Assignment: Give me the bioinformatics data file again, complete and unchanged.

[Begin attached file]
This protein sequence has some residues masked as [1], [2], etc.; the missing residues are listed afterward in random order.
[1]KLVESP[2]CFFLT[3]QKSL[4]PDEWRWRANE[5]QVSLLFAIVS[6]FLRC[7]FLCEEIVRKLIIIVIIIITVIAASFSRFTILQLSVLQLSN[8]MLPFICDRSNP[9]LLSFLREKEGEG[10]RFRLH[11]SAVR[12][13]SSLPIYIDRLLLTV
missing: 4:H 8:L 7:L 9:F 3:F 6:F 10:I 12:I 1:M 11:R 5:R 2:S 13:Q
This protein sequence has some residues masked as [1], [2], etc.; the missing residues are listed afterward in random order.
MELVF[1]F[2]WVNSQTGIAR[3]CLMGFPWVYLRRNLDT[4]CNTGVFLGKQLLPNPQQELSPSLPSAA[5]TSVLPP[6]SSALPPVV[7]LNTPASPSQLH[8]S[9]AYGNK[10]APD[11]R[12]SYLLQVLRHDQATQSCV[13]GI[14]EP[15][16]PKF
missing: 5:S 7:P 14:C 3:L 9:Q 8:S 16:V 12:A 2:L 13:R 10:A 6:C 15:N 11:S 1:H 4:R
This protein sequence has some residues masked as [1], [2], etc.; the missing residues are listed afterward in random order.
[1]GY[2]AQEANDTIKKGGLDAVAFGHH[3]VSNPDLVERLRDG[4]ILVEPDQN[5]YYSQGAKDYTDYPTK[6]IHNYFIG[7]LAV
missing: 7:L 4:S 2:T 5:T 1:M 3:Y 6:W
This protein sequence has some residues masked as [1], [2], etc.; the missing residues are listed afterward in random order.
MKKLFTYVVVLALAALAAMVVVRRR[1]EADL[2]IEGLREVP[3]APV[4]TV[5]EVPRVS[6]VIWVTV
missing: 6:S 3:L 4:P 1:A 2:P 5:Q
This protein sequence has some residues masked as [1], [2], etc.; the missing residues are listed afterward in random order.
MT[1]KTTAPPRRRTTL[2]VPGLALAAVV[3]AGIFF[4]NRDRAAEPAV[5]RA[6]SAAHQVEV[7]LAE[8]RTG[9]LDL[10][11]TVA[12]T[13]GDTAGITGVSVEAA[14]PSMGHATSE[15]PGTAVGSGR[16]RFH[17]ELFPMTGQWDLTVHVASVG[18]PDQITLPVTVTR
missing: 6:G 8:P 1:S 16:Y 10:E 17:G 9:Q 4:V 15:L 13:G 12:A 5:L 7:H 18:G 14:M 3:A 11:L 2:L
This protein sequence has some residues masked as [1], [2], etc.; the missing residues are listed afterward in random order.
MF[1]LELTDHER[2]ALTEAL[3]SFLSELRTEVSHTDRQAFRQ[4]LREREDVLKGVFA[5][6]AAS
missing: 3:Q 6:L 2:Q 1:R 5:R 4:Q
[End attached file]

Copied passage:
This protein sequence has some residues masked as [1], [2], etc.; the missing residues are listed afterward in random order.
[1]KLVESP[2]CFFLT[3]QKSL[4]PDEWRWRANE[5]QVSLLFAIVS[6]FLRC[7]FLCEEIVRKLIIIVIIIITVIAASFSRFTILQLSVLQLSN[8]MLPFICDRSNP[9]LLSFLREKEGEG[10]RFRLH[11]SAVR[12][13]SSLPIYIDRLLLTV
missing: 4:H 8:L 7:L 9:F 3:F 6:F 10:I 12:I 1:M 11:R 5:R 2:S 13:Q
This protein sequence has some residues masked as [1], [2], etc.; the missing residues are listed afterward in random order.
MELVF[1]F[2]WVNSQTGIAR[3]CLMGFPWVYLRRNLDT[4]CNTGVFLGKQLLPNPQQELSPSLPSAA[5]TSVLPP[6]SSALPPVV[7]LNTPASPSQLH[8]S[9]AYGNK[10]APD[11]R[12]SYLLQVLRHDQATQSCV[13]GI[14]EP[15][16]PKF
missing: 5:S 7:P 14:C 3:L 9:Q 8:S 16:V 12:A 2:L 13:R 10:A 6:C 15:N 11:S 1:H 4:R
This protein sequence has some residues masked as [1], [2], etc.; the missing residues are listed afterward in random order.
[1]GY[2]AQEANDTIKKGGLDAVAFGHH[3]VSNPDLVERLRDG[4]ILVEPDQN[5]YYSQGAKDYTDYPTK[6]IHNYFIG[7]LAV
missing: 7:L 4:S 2:T 5:T 1:M 3:Y 6:W
This protein sequence has some residues masked as [1], [2], etc.; the missing residues are listed afterward in random order.
MKKLFTYVVVLALAALAAMVVVRRR[1]EADL[2]IEGLREVP[3]APV[4]TV[5]EVPRVS[6]VIWVTV
missing: 6:S 3:L 4:P 1:A 2:P 5:Q
This protein sequence has some residues masked as [1], [2], etc.; the missing residues are listed afterward in random order.
MT[1]KTTAPPRRRTTL[2]VPGLALAAVV[3]AGIFF[4]NRDRAAEPAV[5]RA[6]SAAHQVEV[7]LAE[8]RTG[9]LDL[10][11]TVA[12]T[13]GDTAGITGVSVEAA[14]PSMGHATSE[15]PGTAVGSGR[16]RFH[17]ELFPMTGQWDLTVHVASVG[18]PDQITLPVTVTR
missing: 6:G 8:P 1:S 16:Y 10:E 17:G 9:Q 4:V 15:L 13:G 12:A 5:L 7:H 18:G 14:M 3:A 11:L 2:L
This protein sequence has some residues masked as [1], [2], etc.; the missing residues are listed afterward in random order.
MF[1]LELTDHER[2]ALTEAL[3]SFLSELRTEVSHTDRQAFRQ[4]LREREDVLKGVFA[5][6]AAS
missing: 3:Q 6:L 2:Q 1:R 5:R 4:Q